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‘What is a cowboy poet’: Longtime Douglas County Western enthusiasts provide answers at annual event
by Liz Marino
lmarino@neighbornewspapers.com
March 13, 2013 12:43 PM | 2488 views | 0 0 comments | 16 16 recommendations | email to a friend | print
Self-proclaimed ‘Mayor of Fairplay’ Bill Turnipseed performed cowboy and Western music during the 17th annual Cowboy Poet Gathering.
Self-proclaimed ‘Mayor of Fairplay’ Bill Turnipseed performed cowboy and Western music during the 17th annual Cowboy Poet Gathering.
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Douglasville residents Tom Stavran, on an Appalachian Mountain dulcimer, and Ellen Downing, on guitar, performed pre-show and intermission selections during the Cowboy Poet Gathering. Stavran teaches dulcimer lessons at the Cultural Arts Center.
Douglasville residents Tom Stavran, on an Appalachian Mountain dulcimer, and Ellen Downing, on guitar, performed pre-show and intermission selections during the Cowboy Poet Gathering. Stavran teaches dulcimer lessons at the Cultural Arts Center.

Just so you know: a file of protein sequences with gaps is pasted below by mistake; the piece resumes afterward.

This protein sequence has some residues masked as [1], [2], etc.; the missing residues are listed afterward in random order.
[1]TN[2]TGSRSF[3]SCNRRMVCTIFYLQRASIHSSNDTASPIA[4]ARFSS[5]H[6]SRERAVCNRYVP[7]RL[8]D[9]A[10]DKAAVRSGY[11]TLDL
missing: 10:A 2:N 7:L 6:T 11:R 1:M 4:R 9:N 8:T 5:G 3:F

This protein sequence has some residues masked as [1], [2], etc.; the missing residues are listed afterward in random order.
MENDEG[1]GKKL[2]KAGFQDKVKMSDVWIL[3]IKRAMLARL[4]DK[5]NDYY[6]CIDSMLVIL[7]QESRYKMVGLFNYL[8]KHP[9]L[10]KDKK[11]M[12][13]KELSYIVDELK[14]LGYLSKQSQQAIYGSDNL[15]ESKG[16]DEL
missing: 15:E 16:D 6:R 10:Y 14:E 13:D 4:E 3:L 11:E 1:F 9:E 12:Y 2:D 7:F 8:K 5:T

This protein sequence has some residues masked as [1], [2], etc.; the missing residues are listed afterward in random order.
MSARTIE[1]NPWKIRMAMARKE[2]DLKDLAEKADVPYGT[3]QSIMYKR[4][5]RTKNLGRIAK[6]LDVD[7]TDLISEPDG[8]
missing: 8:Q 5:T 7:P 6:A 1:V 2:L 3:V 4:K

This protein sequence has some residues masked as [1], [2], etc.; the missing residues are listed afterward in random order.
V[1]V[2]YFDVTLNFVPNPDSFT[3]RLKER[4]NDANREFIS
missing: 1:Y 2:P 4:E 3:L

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Cowboy poets Charlie Holloway, author, poet and cowboy historian, best known for his chuck wagon cooking, and Joel Hayes, cowboy poet deemed 'father of cowboy poetry in Georgia.' The two Douglas County natives have organized the Cowboy Poetry gatherings for the past 17 years in Douglas County.
Cowboy poets Charlie Holloway, author, poet and cowboy historian, best known for his chuck wagon cooking, and Joel Hayes, cowboy poet deemed 'father of cowboy poetry in Georgia.' The two Douglas County natives have organized the Cowboy Poetry gatherings for the past 17 years in Douglas County.
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From left, Sierra Gunter, Lanese Love, Ciarra Henderson and Ivan Washington, drama students at Chapel Hill High School, auditioned and were selected to perform with four other students to be ‘Cowboy Poet Kids’ at the Georgia Cowboy Poet Gathering held March 2 in the high school’s auditorium.